Tonawanda men thought they saw much money in the building of an even larger automaton, purchased a share in the idea and had it patented.  A large figure was built and attached to an immense and very heavy vehicle. A man was put inside the rig to propel it by hand, and exhibitions were given about the streets of the village. It's leg motions, although patterned after mankind's, was still crude. There was a quiver and a jerk as the legs came forward that was not natural. The inventors moneyed friends became less enthusiastic, and in the end let the automation project drop.  In 1899, Charles A. Thomas of Cleveland, Ohio ran across the old automation and became interested in it's development.  Under Thomas's backing the U.S. Automaton Co. was incorporated under the laws of the State of New York.  Money was at once spent in lavish sums in the purchase of the very best material; the service of able mechanical engineers were secured and inventor Perew was given a free hand in the construction of his automaton.
Rear View of Apparatus
  After months of hard labor in the spacious hall of the old abandoned armory in Main Street, the mechanical giant began to grow. One week ago it stood before the stockholders of the company completed and ready to walk at the bidding of it's owners.
  In the company of Mr. Perew, the Courier correspondent was shown the automaton and it's mechanical make-up. A signal from the inventor caused assistant Fred Michaels to set the mechanism to work.  There was a slight dull noise, the giant raised it's right foot, and with the ease of a human being took a step forward, following with the left foot and so on, until the automaton was encircling the spacious hall, pulling a beautiful rig at a rate of speed far in excess of an ordinary walk of a good size man....Mr. Perew placed an obstruction in the path of the approaching giant. With eyes turning in their sockets the huge man seemed to discern the act of the inventor and when near the obstruction it stepped upon the obstacle and down to the floor again with perfect ease and went on its way, creating no other noise than that mad by heavy tread of 13 1/2 shoes.  Corners of the hall were turned in such a manner  as reminded the spectators of a living being, while the perfect action of the hip, knee and ankle joints, almost convinced the onlookers that the giant was imbued with life.
Louis Philip Perew - Inventor
   The carriage to which the automaton is attached resembles an electric delivery carriage.  The head of the figure is of sufficient size to permit the planting in the place where the brains are in a man, a complicated clock work, which when wound, causes the eye movement while the automaton is in motion. In its chest will be constructed a cell which will be placed an up-to-date phonograph, which will do the talking for the giant.  Attached directly in front of the carriage holding chains in his massive hands, the mechanical man can be driven at a rate of speed of fully four miles an hour.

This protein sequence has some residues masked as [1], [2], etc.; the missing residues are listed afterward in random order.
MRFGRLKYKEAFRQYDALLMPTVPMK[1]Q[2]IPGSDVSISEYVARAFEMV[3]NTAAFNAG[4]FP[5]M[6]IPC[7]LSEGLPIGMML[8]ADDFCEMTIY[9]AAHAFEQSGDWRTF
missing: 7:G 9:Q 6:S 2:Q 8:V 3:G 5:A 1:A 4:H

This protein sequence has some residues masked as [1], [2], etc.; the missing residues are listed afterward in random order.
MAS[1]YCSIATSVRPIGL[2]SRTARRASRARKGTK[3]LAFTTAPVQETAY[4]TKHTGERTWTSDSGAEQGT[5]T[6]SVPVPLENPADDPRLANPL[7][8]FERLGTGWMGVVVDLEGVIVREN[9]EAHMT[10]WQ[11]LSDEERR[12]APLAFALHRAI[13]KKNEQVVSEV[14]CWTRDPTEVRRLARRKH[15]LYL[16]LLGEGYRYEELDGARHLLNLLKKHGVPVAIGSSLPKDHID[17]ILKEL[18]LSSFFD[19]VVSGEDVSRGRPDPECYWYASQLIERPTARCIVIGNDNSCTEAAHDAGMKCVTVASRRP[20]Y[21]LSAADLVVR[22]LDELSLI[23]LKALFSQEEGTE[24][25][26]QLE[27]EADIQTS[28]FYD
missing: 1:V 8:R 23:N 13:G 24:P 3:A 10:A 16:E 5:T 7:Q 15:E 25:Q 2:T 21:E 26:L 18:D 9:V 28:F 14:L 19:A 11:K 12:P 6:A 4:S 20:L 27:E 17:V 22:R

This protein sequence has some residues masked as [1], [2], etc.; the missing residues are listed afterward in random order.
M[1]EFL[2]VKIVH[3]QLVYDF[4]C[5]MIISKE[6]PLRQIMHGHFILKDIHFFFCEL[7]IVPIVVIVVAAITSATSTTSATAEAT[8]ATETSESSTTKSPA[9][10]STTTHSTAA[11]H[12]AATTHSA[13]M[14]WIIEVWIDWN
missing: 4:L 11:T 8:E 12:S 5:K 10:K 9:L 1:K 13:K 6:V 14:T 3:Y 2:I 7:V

It is the intention of the company to hold a public banquet and  place the Automaton on exhibition.  Afterward it will be sent to New York City , where it will start on a trip across the country to San Francisco to test its walking power and gain for it a national reputation.  The company intends to build and sell the automatons for advertising purposes, and it is rumored that the Pan-American officials are looking into the advisability of using them for advertising the Exposition.
  The local automaton, according to well informed mechanical engineers, conforms with modern mechanical laws.  It's hip, knee and ankle motion is so perfect that a close inspection is necessary to prove that the automaton is not alive.  Aside from this Mr. Perew has invented a Merry-Go-Round, cigar lighters and a device for towing boats in the Erie Canal, the latter now being in the hands of some capitalists, who will at an early date will begin the construction of a mile of the device near Tonawanda.
Much credit is due J.A. Deschinger, who is assistant superintendent of construction, for the excellent workmanship of the automaton. He has labored night and day with the inventor to make the giant a success and it was due to the tenacity of Deschinger and Charles A. Thomas, vice president of the Company,that such obstacles have been overcome in it's construction as would have discouraged most other men long ago.


1 comment:

Anonymous said...

The Strand article is originally titled "The Electric Man". The article as published on Boilerplate has been skewed to fit in with Guinan's fictitious Boilerplate. The picture of Perew is also a fake. See the full story here http://cyberneticzoo.com/?p=732 .